U.S. President Donald Trump spent most of the past week desperately trying to spin his controversial summit with Vladimir Putin as a breakthrough, despite widespread impressions of near-total capitulation on the question of Russian interference in the 2016 election.

“The Summit with Russia was a great success, except with the real enemy of the people, the Fake News Media,” the president insisted in a typically bristling tweet on Thursday.

As Trump struggles to cast his odd-couple bond with Putin in a positive light, it’s worth recalling he’s not the only major world leader with a perceived “Russia problem.” Pope Francis has one too, and although the pontiff embodies a wildly different outlook and agenda from the U.S. leader, we may be on the brink of a major turning point in his ties to Russia as well.

From the beginning of his papacy in July 2013, Francis’s tenure seemed full of promise on the ecumenical front, including with Russia. Finally, the Catholic Church had a leader from the developing world who didn’t carry the baggage of centuries of rivalries between East and West in Europe, and, more recently, Cold War tensions between the former Soviet sphere and the Atlantic alliance.

The new pontiff also brought a view of the world that allows him to operate outside the usual diplomatic and geopolitical frameworks, reflected early on in synchronicity between Moscow and Rome on Syria. Putin credited Francis in late 2013 with helping to head off an anti-Assad Western offensive in Syria, and in general the Vatican shares Moscow’s diagnosis that trying to dislodge the Syrian leader would be a mistake.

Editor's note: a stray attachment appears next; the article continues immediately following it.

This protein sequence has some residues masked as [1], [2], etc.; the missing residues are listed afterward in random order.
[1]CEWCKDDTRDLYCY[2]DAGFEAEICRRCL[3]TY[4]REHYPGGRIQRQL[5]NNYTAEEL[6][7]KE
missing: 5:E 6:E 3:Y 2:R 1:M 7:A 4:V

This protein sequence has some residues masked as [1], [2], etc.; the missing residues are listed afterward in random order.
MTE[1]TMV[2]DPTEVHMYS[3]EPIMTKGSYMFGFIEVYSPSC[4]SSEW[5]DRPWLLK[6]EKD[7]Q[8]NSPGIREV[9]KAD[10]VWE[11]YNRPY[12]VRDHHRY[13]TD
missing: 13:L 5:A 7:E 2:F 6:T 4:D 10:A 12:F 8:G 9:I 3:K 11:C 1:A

Moreover, Putin and his Orthodox allies were edified in 2014 when Francis and his Vatican team didn’t come down harder on Russia for its incursion into Eastern Ukraine. At one stage Francis even outraged his own Greek Catholic Church in Ukraine, the largest and most influential of the Eastern churches in communion with Rome, by describing the conflict in the country as “fratricidal” – suggesting it’s largely internal, rather than the result of Russian aggression.

That thaw between Moscow and Rome culminated in a first-ever summit between Francis and Patriarch Kirill of Moscow in Havana, Cuba, in February 2016, while the pontiff was on his way to Mexico. The joint declaration the two men released afterwards further inflamed Greek Catholic sentiment by referring to them as “uniates,” a disparaging term long since abandoned in most official ecumenical discourse.

The joint declaration also pointedly avoided any criticism of Russian policy in Ukraine, or any mention of the suffering of Ukrainian Catholics during the Soviet era.

All of this has brought backlash against the pope. Critics charge him and the Vatican with excessive “ecumenical correctness,” insisting that he should be more outspoken on Ukraine, and that he should challenge the Russian Orthodox to drop their hostility to the Greek Catholics and the Eastern churches generally.

Basically, those Catholics think the Russians always want ecumenical dialogue to be on their terms, and they’d like to see the pope remind them who the real 800-pound gorilla of Christianity is.

One might suspect that the Vatican’s kid-gloves treatment is related to protecting the interests of Catholics inside Russia itself, but that’s not generally their impression.

“Since our own Church is small and weak by itself, we should be pleased if these contacts with the Holy See have helped achieve a few small steps, if nothing more,” said Monsignor Igor Kovalevsky, secretary-general of Russia’s Catholic bishops’ conference, in an interview in May with the National Catholic Reporter.